So when I was writing this talk, I found it very difficult to strike an honest balance, because on the one hand, I felt very uncomfortable to come out here and say, "Look I've received all these benefits from a deck stacked in my favor," and it also felt really uncomfortable to follow that up with, "and it doesn't always make me happy." But mostly it was difficult to unpack a legacy of gender and racial oppression when I am one of the biggest beneficiaries. But I'm also happy and honored to be up here and I think that it's great that I got to come before 10 or 20 or 30 years had passed and I'd had more agency in my career,because maybe then I wouldn't tell the story of how I got my first job, or maybe I wouldn't tell the story of how I paid for college, which seems so important right now.
(Source: http://www.ted.com/talks/cameron_russell_looks_aren_t_everything_believe_me_i_m_a_model.html) 

Sunday, February 9, 2014

Father

I have had a lot of lessons in church lately about Heavenly Father and the Atonement. This was a video we watched in Relief Society, and thought it was absolutely beautiful. We are just like the children the the video- relying on the Lord for so many things, and trusting that he will provide for us. And I especially love the very end quote, that out of all the names we could call Him, He wishes we address Him as "Father".  


Saturday, February 8, 2014

White Boots

One of my church leaders from back home just sent me the link to this video, and I loved it so much. The message is beautiful, and it's one that has been terribly lost in today's world.



It is a video for the song "White Boots" by Jamie Grace.







Source: https://www.youtube.com/user/jGracePro





I mean, the song is super catchy and I fall in love with Jamie Grace's voice every time I hear it, but read the message. You don't have to rush things when it comes to love! Countless movies portray beautiful women going to bars, meeting an attractive man, going home with him, and sleeping with him that night. And even girls who would consider that to be skanky still think it's ok to have sex before marriage. I know this is a touchy subject, but I just can't stress enough how much happier girls would be if they waited. I know there are plenty of people in healthy, happy relationships who have lived and slept together before they were married, and are still doing wonderful. But there are also plenty of young, unmarried girls with STD's and pregnancies who are having to now carry a lot of responsibility and pain, often without a man anymore.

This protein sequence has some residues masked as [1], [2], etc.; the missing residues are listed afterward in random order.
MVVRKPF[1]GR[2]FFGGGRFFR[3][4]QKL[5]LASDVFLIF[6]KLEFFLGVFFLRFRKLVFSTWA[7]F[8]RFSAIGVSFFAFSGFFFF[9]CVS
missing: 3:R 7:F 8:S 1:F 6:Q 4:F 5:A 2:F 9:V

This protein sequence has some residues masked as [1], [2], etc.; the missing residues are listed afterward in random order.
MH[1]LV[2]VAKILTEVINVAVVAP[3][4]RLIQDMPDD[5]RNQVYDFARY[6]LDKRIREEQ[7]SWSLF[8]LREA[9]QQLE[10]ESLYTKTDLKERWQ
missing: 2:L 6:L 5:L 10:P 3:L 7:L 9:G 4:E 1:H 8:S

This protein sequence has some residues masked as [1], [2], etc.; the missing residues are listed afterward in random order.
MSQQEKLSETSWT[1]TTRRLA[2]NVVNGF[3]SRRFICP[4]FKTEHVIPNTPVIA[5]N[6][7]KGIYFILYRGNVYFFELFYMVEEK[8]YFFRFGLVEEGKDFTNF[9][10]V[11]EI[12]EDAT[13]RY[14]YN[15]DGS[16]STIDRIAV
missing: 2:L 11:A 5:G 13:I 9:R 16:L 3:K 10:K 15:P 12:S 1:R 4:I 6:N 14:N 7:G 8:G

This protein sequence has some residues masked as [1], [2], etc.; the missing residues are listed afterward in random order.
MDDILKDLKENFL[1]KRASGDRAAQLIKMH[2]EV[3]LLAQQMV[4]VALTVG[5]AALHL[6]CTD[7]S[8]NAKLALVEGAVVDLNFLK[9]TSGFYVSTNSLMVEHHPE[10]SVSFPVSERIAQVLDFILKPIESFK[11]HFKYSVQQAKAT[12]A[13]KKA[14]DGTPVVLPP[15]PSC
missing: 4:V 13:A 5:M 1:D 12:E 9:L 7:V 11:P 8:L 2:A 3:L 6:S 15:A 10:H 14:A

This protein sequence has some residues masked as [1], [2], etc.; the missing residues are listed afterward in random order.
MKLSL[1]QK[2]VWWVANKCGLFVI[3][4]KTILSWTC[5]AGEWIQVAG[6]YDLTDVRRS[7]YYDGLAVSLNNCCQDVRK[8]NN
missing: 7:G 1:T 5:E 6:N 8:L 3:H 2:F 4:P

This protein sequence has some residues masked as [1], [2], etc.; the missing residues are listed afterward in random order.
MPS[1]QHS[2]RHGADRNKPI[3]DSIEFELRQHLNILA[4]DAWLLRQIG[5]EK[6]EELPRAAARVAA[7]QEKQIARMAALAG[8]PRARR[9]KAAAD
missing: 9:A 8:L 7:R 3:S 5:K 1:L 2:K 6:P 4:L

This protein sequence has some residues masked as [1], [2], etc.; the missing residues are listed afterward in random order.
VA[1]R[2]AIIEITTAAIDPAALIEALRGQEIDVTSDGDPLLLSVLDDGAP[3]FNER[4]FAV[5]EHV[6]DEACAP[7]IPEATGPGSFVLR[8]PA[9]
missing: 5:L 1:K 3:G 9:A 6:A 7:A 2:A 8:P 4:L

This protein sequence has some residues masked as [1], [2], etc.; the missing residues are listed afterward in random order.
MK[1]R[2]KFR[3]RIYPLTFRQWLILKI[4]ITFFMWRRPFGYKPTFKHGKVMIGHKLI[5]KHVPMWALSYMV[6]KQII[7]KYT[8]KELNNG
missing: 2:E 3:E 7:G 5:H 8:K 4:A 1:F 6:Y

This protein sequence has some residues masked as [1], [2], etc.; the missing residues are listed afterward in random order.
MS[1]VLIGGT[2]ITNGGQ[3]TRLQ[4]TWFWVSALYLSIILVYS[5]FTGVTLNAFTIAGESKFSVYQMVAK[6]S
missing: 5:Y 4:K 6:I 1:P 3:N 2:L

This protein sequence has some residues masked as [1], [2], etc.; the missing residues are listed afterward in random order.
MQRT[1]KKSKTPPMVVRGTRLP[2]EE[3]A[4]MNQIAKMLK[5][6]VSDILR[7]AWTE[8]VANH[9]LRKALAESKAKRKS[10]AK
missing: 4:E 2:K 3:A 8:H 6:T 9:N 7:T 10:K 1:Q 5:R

Can you imagine how wonderful it will be to see your true love on your wedding day, and know that he is clean? Not having to wonder how intimate he has been with other girls, or how "dusty" his boots really are? That is something I look forward too so much. But to have a man like that, you have to be that woman who is clean and pure as well.



We all make mistakes. I don't want anyone to think that I'm sitting here saying I'm perfect, because I am NOT. I have made so many mistakes in my life, and I continue to make them every day. Some mistakes can't be undone, but it is never to late to repent and be forgiven. Never, never, never too late.



You will find your true love one day. It can seem really hard to believe that sometimes, I know. I'm turning 19 in five months and I still haven't had a boyfriend, or even kissed a boy! Yes, I get really discouraged sometimes, and I wonder if anything like that is going to happen to me. And I totally understand how tempting it could be to go too far with someone you really like or even love. Maybe you're afraid you won't find that kind of love again, or maybe you just want to express that love and this seems like the right way to do it.



I know most people reading this are going to think I'm that annoying Mormon girl who is trying to shove her religion down your throat. I'm not, I promise. I don't know how to say it more clearly than that. I just want people to be happy, and waiting and staying clean is one of those ways. I guarantee it.